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Polymer 80 Compact Frame Build & 1,000 Round Range Test

Polymer 80 Compact Frame Build & 1,000 Round Range Test

We took the Polymer 80 Compact Frame and built a “NAG-19” (Not A Glock) in of course, 9mm. See the results in this detailed review.

Objective

My approach to doing product reviews is to break them up into a few separate components that give a kind of 360 degree viewpoint. My approach is to mainly appeal to women who seem to want a lot more information in general, so I break my reviews into 4 main components…

They are:

The Written Overview

Broken into categories that seem to be the most important based on what people want to know when looking at potentially buying the product being reviewed. I don’t like long written articles but short brief sentences or paragraphs that describe my thoughts and feelings about what I experienced while working with the product. This allows for a very quick, yet descriptive read.

Support Pics & Graphics

That help add a little more visual detail to what I’ve written.

Video Content

This way you can see how I went about reviewing the product and “mash-up’s” of all the different ways we ran the product, in addition to illustrating points that need video as an enhanced description.

Audio Review

On some of the reviews, we will take the written review and audio record it, and make that available in case people need the ability to listen because they’re not in a situation where viewing a video is possible.

So, now having set the stage to this and all of my upcoming written reviews, here’s my thoughts on the POLY80 Compact Glock Frame:

REVIEW STAGE ONE:

The Build

We took the POLY80 Compact Frame and built a “NAG-19” (Not A Glock) in of course, 9mm. Here’s the general parts list so you can see what we ended up wit:

POLY80 Frame

Which we finished using a neck knife (yes a neck knife, LOL), a hand drill and some sand paper. Tried to use a real minimalist approach. It came out perfectly and our entire “Build Video Series” shows the process from beginning to end. Finishing the frame was pretty simple, but it took a little nudging and fiddling in order to get the holes to line up and to get the pins in. But in the end it was pretty simple.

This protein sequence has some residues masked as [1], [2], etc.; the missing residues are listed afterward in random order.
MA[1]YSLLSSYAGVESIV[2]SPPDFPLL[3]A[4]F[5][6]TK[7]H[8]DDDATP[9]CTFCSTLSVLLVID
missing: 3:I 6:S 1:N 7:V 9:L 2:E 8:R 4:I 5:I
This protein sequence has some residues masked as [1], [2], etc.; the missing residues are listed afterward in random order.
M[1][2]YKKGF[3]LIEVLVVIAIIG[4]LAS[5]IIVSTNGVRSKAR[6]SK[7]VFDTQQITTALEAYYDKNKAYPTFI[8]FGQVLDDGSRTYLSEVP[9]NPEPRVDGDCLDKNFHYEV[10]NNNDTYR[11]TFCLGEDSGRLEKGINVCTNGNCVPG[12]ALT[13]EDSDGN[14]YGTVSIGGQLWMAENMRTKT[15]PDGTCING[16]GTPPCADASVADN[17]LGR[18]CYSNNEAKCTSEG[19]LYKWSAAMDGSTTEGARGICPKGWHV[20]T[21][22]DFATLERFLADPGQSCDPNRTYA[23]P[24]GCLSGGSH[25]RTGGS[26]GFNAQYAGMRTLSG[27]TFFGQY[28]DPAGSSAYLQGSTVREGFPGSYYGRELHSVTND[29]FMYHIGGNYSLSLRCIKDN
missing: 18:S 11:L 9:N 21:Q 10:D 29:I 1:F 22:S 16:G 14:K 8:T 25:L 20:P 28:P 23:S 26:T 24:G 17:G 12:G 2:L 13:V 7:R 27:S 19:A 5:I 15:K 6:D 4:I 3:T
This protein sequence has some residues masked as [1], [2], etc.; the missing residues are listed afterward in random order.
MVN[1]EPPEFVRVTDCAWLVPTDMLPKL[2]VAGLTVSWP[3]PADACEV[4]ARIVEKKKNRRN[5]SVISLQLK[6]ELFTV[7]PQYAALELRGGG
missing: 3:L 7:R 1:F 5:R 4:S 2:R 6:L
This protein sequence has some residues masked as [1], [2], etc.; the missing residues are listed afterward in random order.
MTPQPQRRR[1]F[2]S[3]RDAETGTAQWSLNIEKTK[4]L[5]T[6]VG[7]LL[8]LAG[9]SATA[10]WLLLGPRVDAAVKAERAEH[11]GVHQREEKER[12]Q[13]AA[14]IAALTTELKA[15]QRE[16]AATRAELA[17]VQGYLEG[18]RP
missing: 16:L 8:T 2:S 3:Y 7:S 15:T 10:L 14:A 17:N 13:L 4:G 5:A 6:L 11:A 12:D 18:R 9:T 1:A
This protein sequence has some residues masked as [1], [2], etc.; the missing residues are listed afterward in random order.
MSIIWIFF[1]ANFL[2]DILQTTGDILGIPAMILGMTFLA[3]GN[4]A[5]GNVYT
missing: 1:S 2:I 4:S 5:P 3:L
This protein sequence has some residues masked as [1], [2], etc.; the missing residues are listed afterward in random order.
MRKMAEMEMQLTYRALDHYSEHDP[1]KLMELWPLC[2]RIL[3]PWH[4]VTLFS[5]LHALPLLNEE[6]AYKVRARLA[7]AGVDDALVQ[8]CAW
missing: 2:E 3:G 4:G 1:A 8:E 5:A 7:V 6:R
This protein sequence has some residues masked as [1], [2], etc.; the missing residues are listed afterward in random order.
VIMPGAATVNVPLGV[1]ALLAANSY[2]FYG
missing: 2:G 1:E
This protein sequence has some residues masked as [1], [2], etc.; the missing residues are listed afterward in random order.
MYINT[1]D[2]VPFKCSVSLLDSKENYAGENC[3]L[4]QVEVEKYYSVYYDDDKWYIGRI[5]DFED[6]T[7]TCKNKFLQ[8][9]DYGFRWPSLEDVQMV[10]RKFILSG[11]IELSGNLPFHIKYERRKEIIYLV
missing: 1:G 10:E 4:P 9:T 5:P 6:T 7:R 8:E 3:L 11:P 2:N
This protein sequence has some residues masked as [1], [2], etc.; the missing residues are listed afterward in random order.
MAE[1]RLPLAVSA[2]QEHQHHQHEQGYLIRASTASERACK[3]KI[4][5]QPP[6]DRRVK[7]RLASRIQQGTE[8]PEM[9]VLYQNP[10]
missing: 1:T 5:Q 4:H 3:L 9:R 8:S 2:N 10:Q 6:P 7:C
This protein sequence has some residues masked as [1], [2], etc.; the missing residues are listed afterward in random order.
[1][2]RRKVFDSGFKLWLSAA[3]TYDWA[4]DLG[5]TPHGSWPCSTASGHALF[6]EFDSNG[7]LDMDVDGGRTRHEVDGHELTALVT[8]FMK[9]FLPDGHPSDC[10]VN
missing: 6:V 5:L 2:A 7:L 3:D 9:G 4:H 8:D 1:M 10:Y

HYVE G19 Slide

From Hyve Industries, and I need to mention that this slide had no finish at all. Pretty much raw stainless steel. We also did not oil or lube it. Pure metal on metal functionality.

Aftermarket Barrel

416 stainless from Olympic Arms, no longer for sale. They were made originally for the “I Love My Glock” online store and the deal went south, so I picked them all up for a song. The barrel is Button Rifled. The barrel had a few issues with the 124 Aguila 9mm rounds. Experienced about 6-8 malfunctions, FTF, Stove Pipes. But after we ran the gun for a bit it all smoothed out.

KINETI-TECH Flat Trigger with trigger bar

I really like this trigger. Top shelf build and half the price of anyone else. All we did to the trigger is polish everything. All trigger components otherwise are stock Glock components. Here’s the link to the trigger: http://www.kineti-tech.com/glock-triggers/

Sights

Used a AmeriGlo .105 red Fiber Optic in the front and one of my husbands Variant-1 Victory Rear Sight. I love that rear sight. Best thing I’ve ever found for speed and supreme accuracy. But… I must mention that we broke 3 AmeriGlo front Fiber Optic front sights during 1,350 rounds of testing so far. Don’t give me crap about too much LocTite. We don’t add too much, and we also tested them with less LocTite, and with none at all. They all broke. They just seem to be really thin at the housing base. We now have a Dawson’s Precision on the way. Which is what we normally use anyway. We just had a few of the AmeriGlo’s laying around.